For a woman, the trap is simply trying to be that ideal woman that every man wants. Well, the real deal is that there is no ideal woman that every man wants. I do think that many men would prefer to marry a woman who knows how to cook and is neat and tidy. For example, I knew a guy who broke up with a woman because he could not stand her messy apartment, and my husband says he wanted a wife who could cook. But, don’t say you are a fabulous cook and a neat freak on your profile if you are not. Sure, you may want to learn to cook, but if you have not yet, be sure not to mix up present and future.

From my experience, if profiles are inaccurate, it’s because people accidentally misrepresented themselves. There was no true malice. But yes, there are bad people out there who do it on purpose. The only thing I have to say on this is to make sure you use your “street skills” online and don’t trust too quickly. No amount of security from an online dating company will completely protect you from people who do not have your best interests at heart.

Here are three quick archetypes for women to avoid. They are valid on both Catholic and non-Catholic dating sites.

The Anti-Social Socialite: I remember a type of man I met a few times online who was really into writing long letters to lady friends but who never displayed an interest in anything more. If you become friends with a man who writes you for more than 2-3 months max without mentioning a phone call or in person visit, ditch him! They are wasting your time and as a Catholic, I just can’t believe in the validity of online marriages. This relationship will not lead anywhere and the constant writing without real contact creates a false sense of intimacy.

The Real Socialite: Some guys are really just out there to play the field and don’t care how the ladies feel about that. If they tell you this up-front, be sure to communicate your expectations to this guy. Otherwise, he could end up dating and kissing a ton of girls at one time. So, if you hit a point when you think the relationship should be exclusive, tell him that. If he won’t agree, you have to decide to either set him loose, or remain one of many love interests and keep it low key and casual.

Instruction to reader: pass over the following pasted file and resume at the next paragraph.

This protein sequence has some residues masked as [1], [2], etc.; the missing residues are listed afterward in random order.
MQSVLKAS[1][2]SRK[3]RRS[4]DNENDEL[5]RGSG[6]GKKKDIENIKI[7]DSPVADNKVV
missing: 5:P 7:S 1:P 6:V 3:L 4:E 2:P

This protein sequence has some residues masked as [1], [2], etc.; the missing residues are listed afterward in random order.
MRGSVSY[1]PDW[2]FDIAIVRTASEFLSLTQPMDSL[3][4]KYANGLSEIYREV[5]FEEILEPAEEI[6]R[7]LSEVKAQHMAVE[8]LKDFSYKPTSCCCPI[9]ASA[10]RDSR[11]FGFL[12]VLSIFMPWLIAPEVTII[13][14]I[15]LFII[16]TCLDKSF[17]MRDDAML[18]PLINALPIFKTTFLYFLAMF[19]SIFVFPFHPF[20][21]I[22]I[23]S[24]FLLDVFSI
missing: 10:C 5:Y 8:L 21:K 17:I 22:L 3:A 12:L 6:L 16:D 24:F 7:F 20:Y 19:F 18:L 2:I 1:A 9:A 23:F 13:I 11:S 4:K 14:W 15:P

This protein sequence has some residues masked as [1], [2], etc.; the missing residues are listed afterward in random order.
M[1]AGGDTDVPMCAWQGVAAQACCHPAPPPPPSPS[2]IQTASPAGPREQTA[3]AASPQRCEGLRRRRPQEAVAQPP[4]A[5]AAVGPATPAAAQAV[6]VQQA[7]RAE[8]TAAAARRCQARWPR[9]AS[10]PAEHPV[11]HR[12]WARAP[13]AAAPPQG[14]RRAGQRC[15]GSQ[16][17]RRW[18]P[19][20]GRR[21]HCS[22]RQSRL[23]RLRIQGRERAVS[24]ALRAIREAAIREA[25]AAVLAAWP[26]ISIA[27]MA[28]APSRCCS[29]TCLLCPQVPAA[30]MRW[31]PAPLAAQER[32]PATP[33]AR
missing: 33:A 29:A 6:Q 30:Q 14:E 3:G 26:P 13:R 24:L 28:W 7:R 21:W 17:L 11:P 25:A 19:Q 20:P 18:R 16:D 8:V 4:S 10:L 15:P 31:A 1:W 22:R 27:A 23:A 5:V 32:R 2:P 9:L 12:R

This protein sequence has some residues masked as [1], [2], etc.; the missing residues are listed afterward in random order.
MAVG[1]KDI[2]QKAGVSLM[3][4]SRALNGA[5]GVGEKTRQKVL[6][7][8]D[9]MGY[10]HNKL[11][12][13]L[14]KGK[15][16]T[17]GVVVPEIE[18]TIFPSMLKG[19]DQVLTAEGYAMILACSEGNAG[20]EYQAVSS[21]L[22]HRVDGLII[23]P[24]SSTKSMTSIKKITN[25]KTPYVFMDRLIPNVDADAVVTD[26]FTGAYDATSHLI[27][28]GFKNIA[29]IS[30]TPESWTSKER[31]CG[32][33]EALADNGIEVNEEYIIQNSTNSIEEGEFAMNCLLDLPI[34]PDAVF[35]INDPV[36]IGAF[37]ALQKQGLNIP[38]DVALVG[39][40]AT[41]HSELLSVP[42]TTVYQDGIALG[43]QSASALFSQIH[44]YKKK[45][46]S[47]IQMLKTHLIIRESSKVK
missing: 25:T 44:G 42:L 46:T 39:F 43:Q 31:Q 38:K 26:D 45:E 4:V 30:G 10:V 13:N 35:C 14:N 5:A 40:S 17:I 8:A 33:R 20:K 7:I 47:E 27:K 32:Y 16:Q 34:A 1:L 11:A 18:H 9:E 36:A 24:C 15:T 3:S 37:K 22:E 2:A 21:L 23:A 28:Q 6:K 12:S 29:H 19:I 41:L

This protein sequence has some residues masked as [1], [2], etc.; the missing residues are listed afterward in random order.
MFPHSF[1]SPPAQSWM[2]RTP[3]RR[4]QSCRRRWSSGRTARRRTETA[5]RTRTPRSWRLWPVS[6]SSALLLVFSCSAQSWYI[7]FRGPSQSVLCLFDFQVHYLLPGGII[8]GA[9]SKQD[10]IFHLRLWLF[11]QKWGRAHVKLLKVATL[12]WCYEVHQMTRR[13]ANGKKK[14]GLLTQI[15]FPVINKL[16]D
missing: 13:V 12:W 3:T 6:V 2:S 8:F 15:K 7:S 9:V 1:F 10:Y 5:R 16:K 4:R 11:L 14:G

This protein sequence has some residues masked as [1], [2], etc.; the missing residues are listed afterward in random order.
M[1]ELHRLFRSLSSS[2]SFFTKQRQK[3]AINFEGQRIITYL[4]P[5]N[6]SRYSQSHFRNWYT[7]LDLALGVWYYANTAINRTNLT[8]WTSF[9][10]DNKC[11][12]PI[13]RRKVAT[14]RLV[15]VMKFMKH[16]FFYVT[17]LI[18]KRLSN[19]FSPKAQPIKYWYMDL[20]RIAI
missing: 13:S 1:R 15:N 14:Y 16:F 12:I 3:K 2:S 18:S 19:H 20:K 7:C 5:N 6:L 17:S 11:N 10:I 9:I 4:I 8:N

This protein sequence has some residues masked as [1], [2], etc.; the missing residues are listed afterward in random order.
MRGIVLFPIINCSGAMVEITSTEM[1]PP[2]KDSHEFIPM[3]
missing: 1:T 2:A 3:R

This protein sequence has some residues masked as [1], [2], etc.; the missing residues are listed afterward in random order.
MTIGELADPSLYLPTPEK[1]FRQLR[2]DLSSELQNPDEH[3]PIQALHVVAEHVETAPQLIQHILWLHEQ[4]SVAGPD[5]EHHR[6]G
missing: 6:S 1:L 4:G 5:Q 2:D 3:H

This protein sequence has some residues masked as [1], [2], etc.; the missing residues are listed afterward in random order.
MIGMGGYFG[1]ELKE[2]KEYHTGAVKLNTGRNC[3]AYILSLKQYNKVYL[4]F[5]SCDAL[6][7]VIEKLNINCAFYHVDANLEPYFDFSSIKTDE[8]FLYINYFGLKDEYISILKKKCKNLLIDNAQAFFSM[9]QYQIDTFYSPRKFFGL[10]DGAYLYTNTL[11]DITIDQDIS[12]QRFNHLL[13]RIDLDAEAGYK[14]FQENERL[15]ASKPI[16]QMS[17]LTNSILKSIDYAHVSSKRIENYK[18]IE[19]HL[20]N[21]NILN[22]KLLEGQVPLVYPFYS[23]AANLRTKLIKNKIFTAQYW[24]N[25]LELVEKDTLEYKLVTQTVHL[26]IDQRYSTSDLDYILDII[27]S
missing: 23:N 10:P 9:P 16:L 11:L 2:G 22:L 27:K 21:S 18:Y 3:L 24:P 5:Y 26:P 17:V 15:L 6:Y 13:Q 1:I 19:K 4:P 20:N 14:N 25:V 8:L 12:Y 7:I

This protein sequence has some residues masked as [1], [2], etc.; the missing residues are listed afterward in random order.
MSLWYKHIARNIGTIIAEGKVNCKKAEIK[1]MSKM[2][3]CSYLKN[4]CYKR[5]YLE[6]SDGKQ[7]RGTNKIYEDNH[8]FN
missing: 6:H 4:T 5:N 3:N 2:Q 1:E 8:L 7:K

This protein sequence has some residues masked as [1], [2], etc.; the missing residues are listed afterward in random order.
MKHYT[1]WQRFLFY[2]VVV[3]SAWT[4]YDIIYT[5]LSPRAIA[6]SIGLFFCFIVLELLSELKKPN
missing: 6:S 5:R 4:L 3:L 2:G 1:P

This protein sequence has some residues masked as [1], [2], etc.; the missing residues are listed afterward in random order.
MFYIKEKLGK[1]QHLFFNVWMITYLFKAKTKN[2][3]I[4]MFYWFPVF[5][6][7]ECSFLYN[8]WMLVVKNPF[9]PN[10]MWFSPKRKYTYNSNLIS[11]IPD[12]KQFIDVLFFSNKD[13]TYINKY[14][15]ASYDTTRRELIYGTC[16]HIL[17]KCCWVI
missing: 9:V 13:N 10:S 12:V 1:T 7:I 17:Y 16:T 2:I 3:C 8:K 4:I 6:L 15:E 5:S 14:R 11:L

The Sugar Daddy: This is a classic type and yes, he exists! The guy who showers you with expensive gifts and trips almost immediately expects “something” in return. Even if he is Catholic and says he is into chastity, watch out.

Friday, January 16, 2009

What Does It Mean To Grow Outside of Yourself?

A young lady who read one of my articles asked me to further explain my statement that finding a good spouse can mean “growing outside of yourself.” What does that mean? I’ll attempt to unpack that statement here.

Ideally, Catholic women want to find a Catholic man with good character, of course. It doesn't always fall into place like a puzzle though...sometimes there is work and compromise involved. This reality is not always discussed in the Catholic literature, but real life is oftentimes messier than idealized dating guidelines! Keep in mind that the majority of the “courtship” books sold to Catholic singles at events are written by people who have never been married or by clergy. I believe these intellects are genuinely trying to be helpful, but much of the advice is simply too idealistic to be applied to real life 100% of the time.